In reply to by mike320

FWIW, I'm no percussionist but am in the US and did grow up playing in school bands from elementary school through college. I also was introduced to electronic synthesizers around that time and used some of the early GM-type devices such as the Roland Sound Canvas. The name "tubular bells" was what I normally heard them called, although I had heard "chimes" as well.

The encylopaedia Britannica -
Chime, any of several sets of tuned percussion instruments. Most frequently “chime” refers to the bell chime (q.v.), but it also denotes tubular bells (q.v.), or orchestral bells; the stone chimes (q.v.), or lithophone; drum chimes, sets of tuned drums found in Myanmar (Burma) and Thailand; and gong (q.v.) chimes, the sets of tuned gongs used in the gamelan orchestras of Southeast Asia.

Unfortunately we are not all american and Chimes seem to refer to a number of different sets of bell like instruments - i suggest that Tubular Bells should be reintroduced to the percussion section ?

So Tubular bells was removed to meet midi standards but there was no consideration for the clef. Chimes is written in treble clef and Tubular bells range down below the root C on the bass clef. Would be easy enough to keep the midi simplification and allow tubular bells to be called with the chimes kit with a bass clef showing and standard range restrictions for that instrument, while using same midi pad, just notating a different set of written rules.

In reply to by spyemanciator

The problem is that there are so many terms like this.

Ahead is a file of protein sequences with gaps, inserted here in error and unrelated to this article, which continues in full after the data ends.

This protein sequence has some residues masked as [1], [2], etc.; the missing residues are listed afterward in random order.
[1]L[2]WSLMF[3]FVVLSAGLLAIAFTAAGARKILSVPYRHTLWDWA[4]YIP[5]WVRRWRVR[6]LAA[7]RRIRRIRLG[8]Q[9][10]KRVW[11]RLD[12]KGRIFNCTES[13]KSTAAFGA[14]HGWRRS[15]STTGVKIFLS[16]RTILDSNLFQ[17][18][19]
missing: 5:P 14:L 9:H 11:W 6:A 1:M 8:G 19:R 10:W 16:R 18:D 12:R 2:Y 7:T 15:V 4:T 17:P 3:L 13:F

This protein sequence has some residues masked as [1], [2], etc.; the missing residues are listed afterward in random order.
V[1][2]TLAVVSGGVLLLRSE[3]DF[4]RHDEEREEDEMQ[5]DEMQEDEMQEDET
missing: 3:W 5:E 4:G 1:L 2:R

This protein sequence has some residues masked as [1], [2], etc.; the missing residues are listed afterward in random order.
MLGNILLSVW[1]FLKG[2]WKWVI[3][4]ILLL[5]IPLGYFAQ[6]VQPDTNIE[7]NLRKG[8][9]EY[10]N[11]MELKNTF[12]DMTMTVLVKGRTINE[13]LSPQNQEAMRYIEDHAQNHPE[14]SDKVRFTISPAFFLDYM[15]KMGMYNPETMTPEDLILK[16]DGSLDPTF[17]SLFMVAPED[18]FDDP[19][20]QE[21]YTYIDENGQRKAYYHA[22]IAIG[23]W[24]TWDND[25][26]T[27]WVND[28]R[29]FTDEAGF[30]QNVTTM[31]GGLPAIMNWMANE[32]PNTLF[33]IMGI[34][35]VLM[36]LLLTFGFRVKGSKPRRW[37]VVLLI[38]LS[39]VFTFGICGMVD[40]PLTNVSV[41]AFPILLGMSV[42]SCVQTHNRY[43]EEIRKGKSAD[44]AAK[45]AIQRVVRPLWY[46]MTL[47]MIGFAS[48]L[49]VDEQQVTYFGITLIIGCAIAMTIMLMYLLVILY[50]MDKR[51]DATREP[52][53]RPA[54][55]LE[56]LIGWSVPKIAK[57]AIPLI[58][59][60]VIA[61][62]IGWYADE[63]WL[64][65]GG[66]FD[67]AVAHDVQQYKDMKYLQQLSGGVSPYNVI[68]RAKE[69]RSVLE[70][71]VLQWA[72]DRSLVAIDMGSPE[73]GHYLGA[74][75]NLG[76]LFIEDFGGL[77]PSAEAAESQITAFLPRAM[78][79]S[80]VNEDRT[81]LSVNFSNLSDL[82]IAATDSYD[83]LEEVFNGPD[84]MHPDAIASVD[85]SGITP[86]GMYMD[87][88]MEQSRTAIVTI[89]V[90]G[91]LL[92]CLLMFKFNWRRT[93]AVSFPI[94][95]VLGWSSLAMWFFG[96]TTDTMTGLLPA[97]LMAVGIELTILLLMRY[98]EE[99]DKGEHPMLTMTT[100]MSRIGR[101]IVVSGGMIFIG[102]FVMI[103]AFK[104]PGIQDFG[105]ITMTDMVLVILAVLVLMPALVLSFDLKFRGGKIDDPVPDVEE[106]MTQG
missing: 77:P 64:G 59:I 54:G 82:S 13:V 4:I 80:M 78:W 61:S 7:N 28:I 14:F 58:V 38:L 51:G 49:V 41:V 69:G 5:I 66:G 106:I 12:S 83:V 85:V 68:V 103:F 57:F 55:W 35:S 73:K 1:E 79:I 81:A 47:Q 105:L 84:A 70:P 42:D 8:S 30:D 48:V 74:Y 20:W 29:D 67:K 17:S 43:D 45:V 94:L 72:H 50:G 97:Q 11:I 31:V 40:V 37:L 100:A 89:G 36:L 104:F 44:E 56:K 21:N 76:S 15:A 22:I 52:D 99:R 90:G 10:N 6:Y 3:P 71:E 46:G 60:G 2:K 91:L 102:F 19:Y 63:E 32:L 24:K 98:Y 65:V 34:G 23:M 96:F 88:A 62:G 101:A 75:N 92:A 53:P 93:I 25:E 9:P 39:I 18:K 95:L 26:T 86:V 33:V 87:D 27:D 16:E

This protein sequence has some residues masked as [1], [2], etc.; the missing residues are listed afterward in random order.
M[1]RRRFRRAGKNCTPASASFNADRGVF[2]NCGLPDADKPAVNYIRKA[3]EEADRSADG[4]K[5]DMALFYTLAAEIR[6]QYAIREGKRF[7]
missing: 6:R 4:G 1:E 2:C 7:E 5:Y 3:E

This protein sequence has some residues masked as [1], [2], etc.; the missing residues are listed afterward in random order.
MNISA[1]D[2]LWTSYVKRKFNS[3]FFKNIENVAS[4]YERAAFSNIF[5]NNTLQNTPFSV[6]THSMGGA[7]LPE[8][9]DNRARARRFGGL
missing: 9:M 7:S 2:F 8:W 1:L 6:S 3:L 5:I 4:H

Is it tympani or kettle drums?

We called it a gong. Never heard of a tam tam.

Marching glockenspiel? No, bells.

Volta? What's that? It's a repeat.

At least baritone and euphonium are two different instruments.

Pretty sure we can all think of more.

In reply to by bobjp

Its not two names for the same thing. They have completely different ranges, and while the whole range can be carried by one midi instrument, a user is effectively served by the convenience of not having to reference ranges independently, something musescore does effectively for other instruments. With chimes and tubular bells its a hard range, no yellow notes, just yes or no I can play this note.

Maybe Muse score 4 can correct this by making two range dependent instruments using the same standardized midi pad as it seems fairly low effort and restores the function that (I assume) was in older versions.

In reply to by spyemanciator

Tubular bells and chimes are exactly the same instrument (this seems to be a bit of a zombie argument on these forums).

What you are taking about in terms of Chimes vs. Tubular bells being notated differently is simply a comparison of two common practices related to specific use case. Most modern views on this would actually argue that notating in bass clef is incorrect (as explained in the excerpt further below).

Similarly, you'd write Euphonium in treble clef for brass band, but in bass clef if writing for concert band or wind ensemble. It is exactly the same instrument, just common practice is different for the different use cases.

To clarify this point further, I'll refer to "Teaching Percussion" by Gary D. Cook, one of the most comprehensive resources for percussion.


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I'll also throw in Samuel Adler for good measure.